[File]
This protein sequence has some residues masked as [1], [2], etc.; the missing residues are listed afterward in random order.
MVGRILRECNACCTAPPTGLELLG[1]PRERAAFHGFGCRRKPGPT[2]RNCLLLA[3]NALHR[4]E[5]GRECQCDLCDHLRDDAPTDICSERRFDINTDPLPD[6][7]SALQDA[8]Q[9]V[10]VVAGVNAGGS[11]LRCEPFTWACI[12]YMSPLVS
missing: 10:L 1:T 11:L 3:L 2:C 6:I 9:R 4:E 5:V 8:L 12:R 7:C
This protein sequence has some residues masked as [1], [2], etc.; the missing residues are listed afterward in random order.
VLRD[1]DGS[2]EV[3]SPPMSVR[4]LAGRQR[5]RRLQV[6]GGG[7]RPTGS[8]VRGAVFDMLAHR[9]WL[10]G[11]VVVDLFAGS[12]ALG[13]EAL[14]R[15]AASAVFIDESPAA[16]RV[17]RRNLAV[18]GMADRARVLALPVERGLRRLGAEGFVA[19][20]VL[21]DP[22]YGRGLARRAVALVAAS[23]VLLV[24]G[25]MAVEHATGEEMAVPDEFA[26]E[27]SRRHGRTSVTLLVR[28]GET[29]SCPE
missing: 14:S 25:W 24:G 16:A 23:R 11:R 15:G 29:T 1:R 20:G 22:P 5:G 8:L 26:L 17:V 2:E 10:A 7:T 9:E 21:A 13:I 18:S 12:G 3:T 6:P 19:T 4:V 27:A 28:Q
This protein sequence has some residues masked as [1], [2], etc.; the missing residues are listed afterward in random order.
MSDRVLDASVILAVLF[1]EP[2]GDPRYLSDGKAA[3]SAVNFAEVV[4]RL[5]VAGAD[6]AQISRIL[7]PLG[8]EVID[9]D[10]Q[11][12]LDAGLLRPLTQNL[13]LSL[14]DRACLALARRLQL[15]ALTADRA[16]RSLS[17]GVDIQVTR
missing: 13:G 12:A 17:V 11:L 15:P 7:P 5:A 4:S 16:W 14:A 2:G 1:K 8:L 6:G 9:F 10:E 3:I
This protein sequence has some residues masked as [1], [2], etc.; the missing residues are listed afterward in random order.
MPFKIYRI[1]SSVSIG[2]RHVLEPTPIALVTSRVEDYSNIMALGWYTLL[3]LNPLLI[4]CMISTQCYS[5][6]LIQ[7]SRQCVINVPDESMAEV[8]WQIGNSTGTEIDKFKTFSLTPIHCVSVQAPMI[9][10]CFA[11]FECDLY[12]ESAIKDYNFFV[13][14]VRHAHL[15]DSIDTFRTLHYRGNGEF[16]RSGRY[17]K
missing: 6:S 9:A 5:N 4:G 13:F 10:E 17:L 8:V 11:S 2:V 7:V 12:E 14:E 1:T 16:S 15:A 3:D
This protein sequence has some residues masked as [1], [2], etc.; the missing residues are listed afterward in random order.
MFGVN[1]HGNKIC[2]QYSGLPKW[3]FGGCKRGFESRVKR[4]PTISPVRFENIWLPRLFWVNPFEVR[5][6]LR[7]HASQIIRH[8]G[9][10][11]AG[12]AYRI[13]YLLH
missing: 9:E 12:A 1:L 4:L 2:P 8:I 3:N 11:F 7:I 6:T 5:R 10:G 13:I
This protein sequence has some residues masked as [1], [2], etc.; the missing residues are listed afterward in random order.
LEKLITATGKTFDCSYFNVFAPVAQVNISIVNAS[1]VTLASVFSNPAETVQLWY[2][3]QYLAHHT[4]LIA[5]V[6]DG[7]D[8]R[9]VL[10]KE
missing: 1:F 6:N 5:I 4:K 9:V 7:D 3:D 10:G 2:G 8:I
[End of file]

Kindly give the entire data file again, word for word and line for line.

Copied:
This protein sequence has some residues masked as [1], [2], etc.; the missing residues are listed afterward in random order.
MVGRILRECNACCTAPPTGLELLG[1]PRERAAFHGFGCRRKPGPT[2]RNCLLLA[3]NALHR[4]E[5]GRECQCDLCDHLRDDAPTDICSERRFDINTDPLPD[6][7]SALQDA[8]Q[9]V[10]VVAGVNAGGS[11]LRCEPFTWACI[12]YMSPLVS
missing: 10:L 1:T 11:L 3:L 2:C 6:I 9:R 4:E 5:V 8:L 12:R 7:C
This protein sequence has some residues masked as [1], [2], etc.; the missing residues are listed afterward in random order.
VLRD[1]DGS[2]EV[3]SPPMSVR[4]LAGRQR[5]RRLQV[6]GGG[7]RPTGS[8]VRGAVFDMLAHR[9]WL[10]G[11]VVVDLFAGS[12]ALG[13]EAL[14]R[15]AASAVFIDESPAA[16]RV[17]RRNLAV[18]GMADRARVLALPVERGLRRLGAEGFVA[19][20]VL[21]DP[22]YGRGLARRAVALVAAS[23]VLLV[24]G[25]MAVEHATGEEMAVPDEFA[26]E[27]SRRHGRTSVTLLVR[28]GET[29]SCPE
missing: 14:S 25:W 24:G 16:A 23:R 11:R 15:G 29:T 1:R 20:G 22:P 5:G 8:L 26:L 17:V 2:E 10:A 7:T 9:E 21:A 13:I 18:S 12:G 3:T 6:P 19:T 4:V 27:A 28:Q
This protein sequence has some residues masked as [1], [2], etc.; the missing residues are listed afterward in random order.
MSDRVLDASVILAVLF[1]EP[2]GDPRYLSDGKAA[3]SAVNFAEVV[4]RL[5]VAGAD[6]AQISRIL[7]PLG[8]EVID[9]D[10]Q[11][12]LDAGLLRPLTQNL[13]LSL[14]DRACLALARRLQL[15]ALTADRA[16]RSLS[17]GVDIQVTR
missing: 13:G 12:A 17:V 11:L 15:P 7:P 5:A 4:S 16:W 14:A 2:G 1:K 8:L 6:G 9:F 10:E 3:I
This protein sequence has some residues masked as [1], [2], etc.; the missing residues are listed afterward in random order.
MPFKIYRI[1]SSVSIG[2]RHVLEPTPIALVTSRVEDYSNIMALGWYTLL[3]LNPLLI[4]CMISTQCYS[5][6]LIQ[7]SRQCVINVPDESMAEV[8]WQIGNSTGTEIDKFKTFSLTPIHCVSVQAPMI[9][10]CFA[11]FECDLY[12]ESAIKDYNFFV[13][14]VRHAHL[15]DSIDTFRTLHYRGNGEF[16]RSGRY[17]K
missing: 6:S 9:A 5:N 4:G 13:F 10:E 17:L 8:V 11:S 2:V 7:V 12:E 14:E 1:T 16:S 15:A 3:D
This protein sequence has some residues masked as [1], [2], etc.; the missing residues are listed afterward in random order.
MFGVN[1]HGNKIC[2]QYSGLPKW[3]FGGCKRGFESRVKR[4]PTISPVRFENIWLPRLFWVNPFEVR[5][6]LR[7]HASQIIRH[8]G[9][10][11]AG[12]AYRI[13]YLLH
missing: 9:E 12:A 1:L 4:L 2:P 8:I 3:N 11:F 7:I 6:T 5:R 10:G 13:I
This protein sequence has some residues masked as [1], [2], etc.; the missing residues are listed afterward in random order.
LEKLITATGKTFDCSYFNVFAPVAQVNISIVNAS[1]VTLASVFSNPAETVQLWY[2][3]QYLAHHT[4]LIA[5]V[6]DG[7]D[8]R[9]VL[10]KE
missing: 1:F 6:N 5:I 4:K 9:V 7:D 3:D 10:G 2:G 8:I